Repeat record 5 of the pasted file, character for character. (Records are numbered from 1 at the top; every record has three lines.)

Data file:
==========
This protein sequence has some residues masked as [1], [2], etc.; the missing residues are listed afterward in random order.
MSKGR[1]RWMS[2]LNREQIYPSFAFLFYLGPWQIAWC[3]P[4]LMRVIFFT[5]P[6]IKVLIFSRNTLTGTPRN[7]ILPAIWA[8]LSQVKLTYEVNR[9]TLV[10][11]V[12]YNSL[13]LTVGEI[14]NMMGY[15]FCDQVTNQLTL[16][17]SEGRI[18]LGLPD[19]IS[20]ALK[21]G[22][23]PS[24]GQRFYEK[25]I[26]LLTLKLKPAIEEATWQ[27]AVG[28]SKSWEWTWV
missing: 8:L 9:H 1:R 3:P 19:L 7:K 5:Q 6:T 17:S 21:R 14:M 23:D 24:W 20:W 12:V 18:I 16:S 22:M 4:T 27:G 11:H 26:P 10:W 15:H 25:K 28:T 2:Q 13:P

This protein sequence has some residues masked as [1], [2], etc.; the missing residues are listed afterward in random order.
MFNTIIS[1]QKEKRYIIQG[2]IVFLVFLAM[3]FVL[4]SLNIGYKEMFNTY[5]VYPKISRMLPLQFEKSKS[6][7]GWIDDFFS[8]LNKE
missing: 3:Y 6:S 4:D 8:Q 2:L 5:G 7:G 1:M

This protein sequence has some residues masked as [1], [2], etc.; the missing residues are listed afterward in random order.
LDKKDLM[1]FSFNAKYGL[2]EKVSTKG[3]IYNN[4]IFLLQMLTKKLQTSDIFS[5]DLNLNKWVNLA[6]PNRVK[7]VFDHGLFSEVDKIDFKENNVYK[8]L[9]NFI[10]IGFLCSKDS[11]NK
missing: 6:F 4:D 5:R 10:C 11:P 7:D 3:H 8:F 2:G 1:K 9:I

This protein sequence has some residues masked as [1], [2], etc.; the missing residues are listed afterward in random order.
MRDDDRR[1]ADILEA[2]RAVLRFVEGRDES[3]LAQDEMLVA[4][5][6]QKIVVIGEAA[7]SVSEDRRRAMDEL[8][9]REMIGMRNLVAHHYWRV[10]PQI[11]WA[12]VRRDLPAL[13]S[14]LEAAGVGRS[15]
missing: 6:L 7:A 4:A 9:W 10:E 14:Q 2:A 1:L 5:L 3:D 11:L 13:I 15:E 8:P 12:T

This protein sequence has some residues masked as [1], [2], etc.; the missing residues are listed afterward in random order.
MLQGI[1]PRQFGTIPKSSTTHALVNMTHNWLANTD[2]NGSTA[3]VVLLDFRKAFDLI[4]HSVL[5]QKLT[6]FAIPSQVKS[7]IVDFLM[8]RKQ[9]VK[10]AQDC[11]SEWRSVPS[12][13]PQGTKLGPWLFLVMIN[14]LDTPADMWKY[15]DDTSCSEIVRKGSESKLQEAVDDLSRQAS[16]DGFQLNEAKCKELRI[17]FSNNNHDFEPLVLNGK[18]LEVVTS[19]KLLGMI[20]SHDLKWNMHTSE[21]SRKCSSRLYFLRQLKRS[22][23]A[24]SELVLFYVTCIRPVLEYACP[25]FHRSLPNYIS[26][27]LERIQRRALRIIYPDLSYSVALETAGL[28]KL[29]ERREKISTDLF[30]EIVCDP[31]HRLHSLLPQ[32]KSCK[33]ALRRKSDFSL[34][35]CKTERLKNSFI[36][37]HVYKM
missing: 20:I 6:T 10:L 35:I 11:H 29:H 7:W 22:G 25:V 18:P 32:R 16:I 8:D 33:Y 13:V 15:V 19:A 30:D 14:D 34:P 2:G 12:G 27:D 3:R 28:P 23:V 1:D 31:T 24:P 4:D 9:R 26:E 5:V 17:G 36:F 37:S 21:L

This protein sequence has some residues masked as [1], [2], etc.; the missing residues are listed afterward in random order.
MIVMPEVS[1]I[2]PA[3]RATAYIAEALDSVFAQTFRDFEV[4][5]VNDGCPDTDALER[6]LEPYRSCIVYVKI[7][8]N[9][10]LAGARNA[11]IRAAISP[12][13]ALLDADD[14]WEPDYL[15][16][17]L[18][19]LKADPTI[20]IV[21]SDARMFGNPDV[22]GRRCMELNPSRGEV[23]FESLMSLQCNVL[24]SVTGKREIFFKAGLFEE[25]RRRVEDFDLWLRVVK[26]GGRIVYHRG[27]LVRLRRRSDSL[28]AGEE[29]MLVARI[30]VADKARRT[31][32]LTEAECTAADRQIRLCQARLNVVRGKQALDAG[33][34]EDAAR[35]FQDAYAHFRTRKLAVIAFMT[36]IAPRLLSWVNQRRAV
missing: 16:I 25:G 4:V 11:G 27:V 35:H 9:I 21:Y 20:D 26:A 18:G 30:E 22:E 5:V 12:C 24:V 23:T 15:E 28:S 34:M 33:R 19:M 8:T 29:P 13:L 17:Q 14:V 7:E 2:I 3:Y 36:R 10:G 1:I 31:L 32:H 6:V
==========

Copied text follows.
This protein sequence has some residues masked as [1], [2], etc.; the missing residues are listed afterward in random order.
MLQGI[1]PRQFGTIPKSSTTHALVNMTHNWLANTD[2]NGSTA[3]VVLLDFRKAFDLI[4]HSVL[5]QKLT[6]FAIPSQVKS[7]IVDFLM[8]RKQ[9]VK[10]AQDC[11]SEWRSVPS[12][13]PQGTKLGPWLFLVMIN[14]LDTPADMWKY[15]DDTSCSEIVRKGSESKLQEAVDDLSRQAS[16]DGFQLNEAKCKELRI[17]FSNNNHDFEPLVLNGK[18]LEVVTS[19]KLLGMI[20]SHDLKWNMHTSE[21]SRKCSSRLYFLRQLKRS[22][23]A[24]SELVLFYVTCIRPVLEYACP[25]FHRSLPNYIS[26][27]LERIQRRALRIIYPDLSYSVALETAGL[28]KL[29]ERREKISTDLF[30]EIVCDP[31]HRLHSLLPQ[32]KSCK[33]ALRRKSDFSL[34][35]CKTERLKNSFI[36][37]HVYKM
missing: 20:I 6:T 10:L 35:I 11:H 29:H 7:W 22:G 25:V 18:P 32:R 16:I 8:D 33:Y 13:V 15:V 19:A 30:D 14:D 34:P 2:G 12:G 27:D 3:R 28:P 23:V 1:D 31:T 24:P 4:D 9:R 26:E 5:V 17:G 36:F 37:S 21:L